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Powell Seeks Funds to End Industry-Sponsored Travel

Federal Communications Commission (FCC) Chairman Michael K. Powell plans to change the FCC's longtime policy of accepting travel and entertainment compensation from the industries and businesses it regulates.

In May, the Center for Public Integrity issued a study showing FCC officials, including commissioners and staff, have accepted almost $2.8 million over the last eight years in road expenses from the telecommunications and broadcast industries.

The study prompted U.S. Rep. Frank Wolfe (R.-Va.), a member of the House Appropriations Committee, to write Powell in July urging him to "take steps internally to end this practice." While federal law permits industry to pay for FCC travel, Wolfe said the practice "creates a perception of conflict of interest."

In an Aug. 18 letter to Wolfe, Powell, who has accepted nearly $85,000 in travel and entertainment expenses in his tenure as an FCC commissioner and chairman, said he agreed with Wolfe.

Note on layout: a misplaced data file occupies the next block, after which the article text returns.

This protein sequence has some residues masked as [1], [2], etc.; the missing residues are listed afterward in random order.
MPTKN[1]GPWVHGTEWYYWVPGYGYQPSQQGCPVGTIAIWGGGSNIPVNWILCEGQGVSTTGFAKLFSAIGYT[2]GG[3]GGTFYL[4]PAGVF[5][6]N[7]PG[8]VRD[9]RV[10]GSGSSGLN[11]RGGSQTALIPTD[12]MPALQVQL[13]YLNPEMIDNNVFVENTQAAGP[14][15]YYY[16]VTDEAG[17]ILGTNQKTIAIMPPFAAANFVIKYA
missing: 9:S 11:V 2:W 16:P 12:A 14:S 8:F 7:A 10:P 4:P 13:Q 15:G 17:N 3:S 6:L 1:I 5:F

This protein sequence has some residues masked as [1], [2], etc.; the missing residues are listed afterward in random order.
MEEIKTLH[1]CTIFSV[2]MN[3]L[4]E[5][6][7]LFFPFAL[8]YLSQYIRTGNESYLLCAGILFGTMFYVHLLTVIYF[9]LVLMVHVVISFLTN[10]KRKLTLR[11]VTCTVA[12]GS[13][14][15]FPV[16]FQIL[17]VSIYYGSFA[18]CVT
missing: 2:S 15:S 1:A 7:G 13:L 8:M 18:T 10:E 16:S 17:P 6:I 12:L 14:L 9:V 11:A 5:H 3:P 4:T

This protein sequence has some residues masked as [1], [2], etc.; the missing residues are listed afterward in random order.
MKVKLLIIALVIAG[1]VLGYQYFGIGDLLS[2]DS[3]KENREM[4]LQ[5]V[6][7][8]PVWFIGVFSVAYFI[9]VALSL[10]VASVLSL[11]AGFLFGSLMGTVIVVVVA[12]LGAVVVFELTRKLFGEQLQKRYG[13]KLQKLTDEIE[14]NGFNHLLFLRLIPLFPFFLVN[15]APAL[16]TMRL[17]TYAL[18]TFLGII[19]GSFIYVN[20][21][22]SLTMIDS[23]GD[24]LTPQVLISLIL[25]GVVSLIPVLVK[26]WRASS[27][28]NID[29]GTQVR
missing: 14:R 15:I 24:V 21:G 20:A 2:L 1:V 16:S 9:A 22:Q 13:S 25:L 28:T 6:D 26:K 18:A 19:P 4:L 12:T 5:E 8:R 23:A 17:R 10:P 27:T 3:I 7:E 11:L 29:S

"The Commission strictly adheres to all ethics laws and guidelines related to travel," Powell wrote. "Nonetheless, certain travel paid for by entities that we directly regulate can create an appearance of impropriety, even when such travel is fully authorized by federal law."

Powell added that travel to industry conventions and trade shows are essential to the FCC's mission, but, "I believe...that such travel would be better funded by government appropriations so as to remove any hint of impropriety."

Powell said he seek approximately $500,000 in additional FCC budget funding to eliminate industry-sponsored travel.

In addition to Powell, the Center for Public Integrity's database shows travel and entertainment expenses for FCC Commissioners Kathleen Abernathy ($16,184), Michael Copps ($15,409), Kevin Martin ($14,856), and Jonathan Adelstein ($2,998).

The top contributors for sponsoring FCC travel include the National Association of Broadcasters (206 trips, $191,472), National Cable and Telecommunications Association (125 trips, $172,635), the Consumer Electronics Association (107 trips, $153,648), and the California Cable Television Association (80 trips, $108,242).

Las Vegas was the most popular destination of industry-paid travel, with FCC commissioners and staff making 330 trips to the Nevada desert over the eight-year period of the study. Most recently, the National Association of Broadcasters paid $26,309 to bring 17 FCC officials to its annual convention in Las Vegas in April, including all five FCC commissioners.